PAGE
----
Richard Ginika Izuora
The International Energy Agency, IEA, has observed that the global energy crisis is boosting interest in low-emissions hydrogen and the pipeline of projects is expanding.
It however notes that only a small share of projects are under construction around the world.
Electrolyser manufacturing is set to grow strongly and pilot projects are popping up in new applications such as steel and transport. But, this is just a small part of the potential of the hydrogen landscape, highlighting the need for greater policy support, says a new IEA report.
The annual Global Hydrogen Review points out that encouraging developments in hydrogen technologies to support the clean energy transition include an expected six-fold increase by 2025 in global manufacturing capacity of electrolysers. This is very necessary to produce low-emission hydrogen from renewable electricity.
Low-emissions hydrogen production worldwide in 2021 was less than 1 million tonnes. Most of this came from plants using fossil fuels, with some from carbon capture, utilisation and storage.
At the same time, overall hydrogen demand worldwide reached 94 million tonnes worldwide, exceeding the 2019 high of 91 million tonnes. That increase was met by hydrogen produced from fossil fuels, not by carbon capture technologies. And, while that demand for new applications jumped by 60 per cent in 2021, the growth to 40,000 tonnes was from a very low base.
Hydrogen and hydrogen-derived fuels could contribute to climate ambitions and energy security IF they are produced through clean energy. If they are deployed in sectors such as a heavy industry and long-distance transport they can cut emissions as they replace fossil fuels.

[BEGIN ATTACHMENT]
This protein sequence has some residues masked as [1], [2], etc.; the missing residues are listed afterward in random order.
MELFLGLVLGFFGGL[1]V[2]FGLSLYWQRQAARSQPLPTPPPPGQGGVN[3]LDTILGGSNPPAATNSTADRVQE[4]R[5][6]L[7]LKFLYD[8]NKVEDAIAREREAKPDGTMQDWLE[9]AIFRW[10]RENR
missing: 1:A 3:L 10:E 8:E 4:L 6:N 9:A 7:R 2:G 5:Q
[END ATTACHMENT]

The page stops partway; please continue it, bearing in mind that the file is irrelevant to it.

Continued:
The IEA’s annual publication tracks hydrogen production and demand worldwide, as well as progress in areas such as infrastructure development, trade, policy, regulation, investment and innovation.
The Global Hydrogen Review is an output of the Clean Energy Ministerial Hydrogen Initiative and is supposed to inform energy sector stakeholders on the status and future prospects of hydrogen.
This year’s Review is focused on helping decision makers fine-tune strategies to attract investment and facilitate deployment of hydrogen technologies while creating demand for hydrogen and hydrogen-based fuels.
It includes a special focus on how the global energy crises sparked by Russia invading Ukraine has accelerated the momentum behind hydrogen and the opportunities it offers to contribute decarbonisation targets and enhance energy security.
The Review lays out a series of policy recommendations to build the frameworks and create demand needed to encourage investment into low-emissions hydrogen projects. This includes the electrolysers and carbon capture technologies needed to produce low-emission hydrogen.
IEA Executive Director Dr Fatih Birol says there are growing signs that hydrogen will be an important element to help the world transition to an affordable, secure and clean energy system. “But, there are still major advances in technology, regulation and demand needed for it to fulfil its potential.
“The strong flow of announcements we now see for low-emissions hydrogen projects are yet another indicator that a new energy economy is emerging. Governments now need to implement concrete policies to remove regulatory barriers and support shovel-ready projects,” said Birol.